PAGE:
The War in Iraq cost extensive money and lives, destabilized a country, and fanned the flames of terror. The ACA may cost us more money than it should and may not work as well as promised; but it will save lives, and it's already helping millions of our fellow citizens. What we spend on it goes largely to U.S. doctors and hospitals.

Oversimplifying it, would you rather help people to get the medical care they need or start an unnecessary war somewhere?

-                                                              30-
[The column above was printed in the Las Cruces Sun-News today, Sunday, 23 February. 
After writing it, I also articulated the same ideas on our daily radio show ("Speak Up, Las Cruces!" - 8-10 a.m. weekdays on KOBE-AM 1450).  Many of our listeners are extremely negative about the Affordable Care Act.   I'm not sure anyone quite explained to me, though, why an effort to extend health care -- an effort similar to what Republicans had proposed a few years later -- should earn such vilification for Obama from people who don't blink an eye at costly wars that are obviously unnecessary and highly unlikely to advance our national interest.   Obamacare's opponents may ultimately be right that it'll be too costly or won't work; or they may succeed in preventing it from working; but at least it has a reasonable chance and is aimed at a laudable goal.]
[By the way, the newspaper front-page I that sparked these reflections was the New York Times on-line version.] 

Sunday, February 16, 2014

Downs Deal - A Window into our Present State Government?

This week three past and present State Fair Commissioners, Republicans appointed by Republican Governors including Susana Martinez, gave testimony suggesting Martinez (or Jay McCleskey) improperly pushed through a contract to help one of her campaign contributors.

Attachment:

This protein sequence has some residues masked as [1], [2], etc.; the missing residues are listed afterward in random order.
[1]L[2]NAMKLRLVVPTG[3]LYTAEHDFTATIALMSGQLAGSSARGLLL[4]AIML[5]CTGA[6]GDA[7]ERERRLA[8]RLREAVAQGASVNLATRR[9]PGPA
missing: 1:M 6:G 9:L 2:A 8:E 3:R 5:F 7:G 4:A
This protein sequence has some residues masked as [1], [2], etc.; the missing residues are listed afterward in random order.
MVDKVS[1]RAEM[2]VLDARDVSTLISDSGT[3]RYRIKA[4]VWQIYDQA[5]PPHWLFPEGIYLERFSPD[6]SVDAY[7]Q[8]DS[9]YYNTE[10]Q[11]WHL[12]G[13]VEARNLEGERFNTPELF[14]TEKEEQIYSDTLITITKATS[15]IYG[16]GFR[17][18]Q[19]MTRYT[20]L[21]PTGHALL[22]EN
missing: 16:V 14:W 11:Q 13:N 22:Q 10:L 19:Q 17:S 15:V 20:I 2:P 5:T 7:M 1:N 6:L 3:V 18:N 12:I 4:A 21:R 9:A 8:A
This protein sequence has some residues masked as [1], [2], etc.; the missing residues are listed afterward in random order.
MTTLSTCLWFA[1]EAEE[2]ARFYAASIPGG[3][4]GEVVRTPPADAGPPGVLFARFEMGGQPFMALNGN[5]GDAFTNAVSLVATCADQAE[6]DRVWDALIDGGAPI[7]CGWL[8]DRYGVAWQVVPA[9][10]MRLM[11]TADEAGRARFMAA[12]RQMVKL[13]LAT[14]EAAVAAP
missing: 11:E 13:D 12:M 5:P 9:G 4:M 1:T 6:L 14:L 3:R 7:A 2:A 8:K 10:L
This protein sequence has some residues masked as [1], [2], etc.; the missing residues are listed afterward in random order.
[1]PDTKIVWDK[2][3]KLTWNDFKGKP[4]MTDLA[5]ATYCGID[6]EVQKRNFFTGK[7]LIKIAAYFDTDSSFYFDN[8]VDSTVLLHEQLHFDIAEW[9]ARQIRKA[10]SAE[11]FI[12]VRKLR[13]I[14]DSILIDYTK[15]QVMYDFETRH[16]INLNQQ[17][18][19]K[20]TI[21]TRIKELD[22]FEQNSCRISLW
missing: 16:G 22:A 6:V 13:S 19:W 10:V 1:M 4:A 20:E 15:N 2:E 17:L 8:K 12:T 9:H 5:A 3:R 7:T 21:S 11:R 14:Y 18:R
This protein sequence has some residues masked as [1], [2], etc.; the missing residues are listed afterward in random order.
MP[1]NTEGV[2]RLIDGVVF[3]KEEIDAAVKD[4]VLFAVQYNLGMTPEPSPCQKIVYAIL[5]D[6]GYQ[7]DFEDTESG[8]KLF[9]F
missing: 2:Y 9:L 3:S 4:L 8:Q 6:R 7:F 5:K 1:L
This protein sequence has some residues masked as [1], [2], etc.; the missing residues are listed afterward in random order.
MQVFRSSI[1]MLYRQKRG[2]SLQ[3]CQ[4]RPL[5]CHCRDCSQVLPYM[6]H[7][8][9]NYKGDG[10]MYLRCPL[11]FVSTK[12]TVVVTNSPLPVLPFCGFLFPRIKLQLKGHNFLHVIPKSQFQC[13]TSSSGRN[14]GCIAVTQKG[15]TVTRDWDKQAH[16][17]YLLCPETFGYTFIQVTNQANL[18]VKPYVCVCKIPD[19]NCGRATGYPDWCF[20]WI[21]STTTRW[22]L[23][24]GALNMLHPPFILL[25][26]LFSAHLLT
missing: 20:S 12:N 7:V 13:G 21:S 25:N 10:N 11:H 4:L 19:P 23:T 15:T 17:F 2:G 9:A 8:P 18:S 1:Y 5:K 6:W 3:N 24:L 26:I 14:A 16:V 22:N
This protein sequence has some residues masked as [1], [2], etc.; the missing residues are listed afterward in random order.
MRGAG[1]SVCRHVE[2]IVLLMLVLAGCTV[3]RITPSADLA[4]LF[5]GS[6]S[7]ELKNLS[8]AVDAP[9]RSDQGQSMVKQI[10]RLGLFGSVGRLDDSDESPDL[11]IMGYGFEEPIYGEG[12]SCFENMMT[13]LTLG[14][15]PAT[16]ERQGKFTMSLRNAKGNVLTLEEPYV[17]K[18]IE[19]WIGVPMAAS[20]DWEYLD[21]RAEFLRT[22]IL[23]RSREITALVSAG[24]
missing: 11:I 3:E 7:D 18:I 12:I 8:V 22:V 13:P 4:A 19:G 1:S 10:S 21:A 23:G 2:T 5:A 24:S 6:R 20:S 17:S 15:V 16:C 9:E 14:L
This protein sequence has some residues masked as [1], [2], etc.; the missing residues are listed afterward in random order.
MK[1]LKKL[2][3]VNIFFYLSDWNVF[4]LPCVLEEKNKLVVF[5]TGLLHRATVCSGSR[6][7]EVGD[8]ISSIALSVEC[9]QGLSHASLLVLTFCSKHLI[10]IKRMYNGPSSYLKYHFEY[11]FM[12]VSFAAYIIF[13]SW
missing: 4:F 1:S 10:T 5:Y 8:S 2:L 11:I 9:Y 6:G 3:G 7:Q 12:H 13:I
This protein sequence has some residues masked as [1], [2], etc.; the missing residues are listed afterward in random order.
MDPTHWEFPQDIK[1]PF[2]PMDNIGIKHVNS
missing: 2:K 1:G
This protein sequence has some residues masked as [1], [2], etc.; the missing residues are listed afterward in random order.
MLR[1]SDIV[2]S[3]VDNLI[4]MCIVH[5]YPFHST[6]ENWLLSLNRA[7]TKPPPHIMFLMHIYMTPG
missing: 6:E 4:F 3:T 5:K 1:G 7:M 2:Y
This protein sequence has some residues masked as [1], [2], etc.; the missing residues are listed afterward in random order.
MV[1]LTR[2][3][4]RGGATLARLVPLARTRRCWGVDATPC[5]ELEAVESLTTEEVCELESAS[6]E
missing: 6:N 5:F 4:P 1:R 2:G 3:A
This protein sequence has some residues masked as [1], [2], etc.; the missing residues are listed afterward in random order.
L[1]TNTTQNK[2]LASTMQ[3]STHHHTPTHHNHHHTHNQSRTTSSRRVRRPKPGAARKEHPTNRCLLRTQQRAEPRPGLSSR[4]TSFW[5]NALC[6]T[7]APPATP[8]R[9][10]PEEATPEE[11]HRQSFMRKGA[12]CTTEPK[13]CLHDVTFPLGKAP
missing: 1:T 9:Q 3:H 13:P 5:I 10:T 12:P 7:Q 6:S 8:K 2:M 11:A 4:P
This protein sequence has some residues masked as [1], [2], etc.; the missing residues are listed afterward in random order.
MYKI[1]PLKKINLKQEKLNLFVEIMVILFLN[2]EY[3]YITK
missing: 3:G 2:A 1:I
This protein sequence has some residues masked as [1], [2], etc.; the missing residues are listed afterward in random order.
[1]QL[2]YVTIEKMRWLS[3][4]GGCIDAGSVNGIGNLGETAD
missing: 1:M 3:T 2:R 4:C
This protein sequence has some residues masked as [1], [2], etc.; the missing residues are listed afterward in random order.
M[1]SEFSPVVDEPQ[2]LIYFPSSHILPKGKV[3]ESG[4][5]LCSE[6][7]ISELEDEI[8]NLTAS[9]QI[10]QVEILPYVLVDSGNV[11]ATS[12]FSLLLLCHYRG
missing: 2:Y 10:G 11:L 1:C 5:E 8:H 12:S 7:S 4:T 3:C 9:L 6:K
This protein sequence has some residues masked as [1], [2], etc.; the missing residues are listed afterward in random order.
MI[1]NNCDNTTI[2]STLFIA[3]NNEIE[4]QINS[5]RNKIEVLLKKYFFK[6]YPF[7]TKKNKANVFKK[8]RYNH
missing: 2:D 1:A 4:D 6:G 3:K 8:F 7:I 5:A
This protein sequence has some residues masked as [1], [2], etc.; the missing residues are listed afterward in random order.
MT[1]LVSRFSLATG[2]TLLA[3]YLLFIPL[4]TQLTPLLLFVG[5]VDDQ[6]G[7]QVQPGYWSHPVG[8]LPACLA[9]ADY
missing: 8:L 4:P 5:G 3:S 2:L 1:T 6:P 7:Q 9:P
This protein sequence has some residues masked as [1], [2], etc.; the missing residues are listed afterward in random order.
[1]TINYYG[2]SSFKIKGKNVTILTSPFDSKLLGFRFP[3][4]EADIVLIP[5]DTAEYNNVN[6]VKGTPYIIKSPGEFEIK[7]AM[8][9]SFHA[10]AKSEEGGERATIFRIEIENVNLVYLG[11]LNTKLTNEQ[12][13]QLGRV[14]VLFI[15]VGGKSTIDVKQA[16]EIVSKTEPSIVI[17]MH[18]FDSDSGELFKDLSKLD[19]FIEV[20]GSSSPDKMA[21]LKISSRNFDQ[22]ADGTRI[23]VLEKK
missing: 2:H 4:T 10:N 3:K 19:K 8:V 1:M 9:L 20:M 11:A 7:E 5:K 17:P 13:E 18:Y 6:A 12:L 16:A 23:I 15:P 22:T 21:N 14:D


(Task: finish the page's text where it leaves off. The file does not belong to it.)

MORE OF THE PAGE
One, Tom Tinnin testified that Martinez had tried to intimidate him, in a way no other governor ever had. Martinez appointee Charlotte Rode, testified “They wanted to keep the process secret . . . everyone involved was somehow connected to Jay McCleskey.”

The Downs at Albuquerque “racino” deal, which may exemplify how the Martinez Administration conducts state business, was worth a billion dollars. Martinez let it go through like a petty cash purchase of paper clips.

I talked with Tinnin, who served on the State Board of Finance and Administration for 16 years, under four governors. He quit when Martinez tried to intimidate him. His Committee had the final word on the deal. The proposal looked far too favorable to the Downs and unfavorable to the State. It was a very long lease, and the Downs had proved a very bad manager.

The RFP process for the new lease was a joke. Tinnin had chaired the State Fair Commission for 6 ½ years. The Commission put out such an RFP for at least 90 days to garner national attention and maximize competitive bidding, and advertise it nationally. “We had interest from New Jersey to California.”

When Martinez came in, things changed. The controversial RFP was for 30-days, making the current lessee a prohibitive favorite, since there'd be no national advertising and few competitors would manage to bid.

At the time, the deal looked questionable, as former State Senator Steve Fischmann remarked recently on radio. It generated many allegations and calls for investigations.

I wonder how much potential this case has for awakening centrist voters who've never looked closely at our Governor.

For one thing, it seems to symbolize a lot of the problems in her Administration: an air of secrecy, disappearing emails, intimidation, dubious-looking assistance to a campaign contributor, and McCleskey's central role.

Secondly, the key witnesses weren't progressives, but Republicans with an old-fashioned taste for good government. Tinnin is a rich Republican. Charlotte Rode is a reform-minded Republican with seven kids and a record working as a legislative assistant for Republican State Sen. Mark Boitano, who calls her “a straight shooter.”